03.21.12 - MESSENGER completed its one-year primary mission on March 17. Since moving into orbit about Mercury a little over one year ago, the spacecraft has captured nearly 100,000 images and returned data that have revealed new information about the planet, including its topography, the structure of its core, and areas of permanent shadow at the poles that host the mysterious polar deposits.
03.19.12 - On March 17, 2012, MESSENGER successfully wrapped up a year-long campaign to perform the first complete reconnaissance of the geochemistry, geophysics, geologic history, atmosphere, magnetosphere, and plasma environment of the solar system's innermost planet. The following day, March 18, 2012, marked the official start of an extended phase designed to build upon those discoveries.
03.08.12 - Data collected during MESSENGER's third through sixth month in orbit around Mercury were released to the public today by the Planetary Data System (PDS), an organization that archives and distributes all of NASA's planetary mission data. With this release, data are now available to the public for the first full Mercury solar day of MESSENGER orbital operations.
03.02.12 - MESSENGER successfully completed an orbit-correction maneuver this evening to lower its periapsis altitude - the lowest point of MESSENGER's orbit about Mercury relative to the planet's surface - from 405 to 200 kilometers (251 to 124 miles). This is the first of three planned maneuvers designed to modify the spacecraft's orbit around Mercury as science operations transition from MESSENGER's primary orbital mission to its extended mission.
02.03.12 - SciBox, a scientific planning software package, has proven critical to the success of the MESSENGER mission to Mercury. With completion of the design of all primary-mission observations -- including more than 70,000 images and millions of spectral observations -- the SciBox software tool has substantially increased, relative to original expectations, the scientific return from the first year of Mercury orbital observations.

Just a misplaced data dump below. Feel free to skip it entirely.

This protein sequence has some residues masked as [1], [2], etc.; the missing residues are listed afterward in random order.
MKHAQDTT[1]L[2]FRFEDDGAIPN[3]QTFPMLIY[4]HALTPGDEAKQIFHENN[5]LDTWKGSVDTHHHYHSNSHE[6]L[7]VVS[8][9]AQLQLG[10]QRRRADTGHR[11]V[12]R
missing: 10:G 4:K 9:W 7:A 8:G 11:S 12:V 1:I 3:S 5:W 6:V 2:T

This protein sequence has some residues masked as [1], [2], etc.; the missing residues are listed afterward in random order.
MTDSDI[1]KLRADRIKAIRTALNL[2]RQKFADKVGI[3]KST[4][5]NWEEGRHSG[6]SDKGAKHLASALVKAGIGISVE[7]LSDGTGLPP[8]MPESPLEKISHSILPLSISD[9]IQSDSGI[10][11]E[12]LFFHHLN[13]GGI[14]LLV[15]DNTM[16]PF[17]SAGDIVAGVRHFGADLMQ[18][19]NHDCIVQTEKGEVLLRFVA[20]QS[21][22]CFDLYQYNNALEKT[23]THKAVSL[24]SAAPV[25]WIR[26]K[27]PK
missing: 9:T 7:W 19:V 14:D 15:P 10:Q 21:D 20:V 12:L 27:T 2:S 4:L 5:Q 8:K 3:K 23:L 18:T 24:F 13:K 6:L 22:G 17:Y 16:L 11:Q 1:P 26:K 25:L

12.22.11 - The crater at the center of 12/21/2011's MESSENGER image of the day is named Dickens, after Charles Dickens, the English novelist who lived from 1812 to 1870. Among Dickens' most famous works is A Christmas Carol, the story of miserly Ebenezer Scrooge and his tortured journey to a more humanitarian and generous nature.
12.16.11 - Discover magazine has named the MESSENGER mission one of the top 100 stories of 2011. "The 100 stories here capture scientific curiosity in all its stages: provocative early results, long-sought confirmation, and many steps in the iterative process of testing theory against observation and vice versa," wrote Discover Editor-in-Chief Corey Powell in the Editor's Note for the January/February 2012 issue of the magazine.
12.05.11 - Members of the MESSENGER team will present a broad range of findings from the spacecraft's orbital investigation of Mercury during the 2011 Fall Meeting of the American Geophysical Union (AGU), which takes place this week, December 5-9, in San Francisco. In 63 oral and poster presentations spanning 13 technical sessions, team scientists will report on the analysis and interpretation of observations made by MESSENGER's instruments since the spacecraft entered orbit around Mercury in March 2011.
11.18.11 - MESSENGER was named a winner in Popular Science magazine's 24th annual "Best of What's New" in the Aviation and Space category.
11.14.11 - NASA has announced that it will extend the MESSENGER mission for an additional year of orbital operations at Mercury beyond the planned end of the primary mission on March 17, 2012. The MESSENGER probe became the first spacecraft to orbit the innermost planet on March 18, 2011.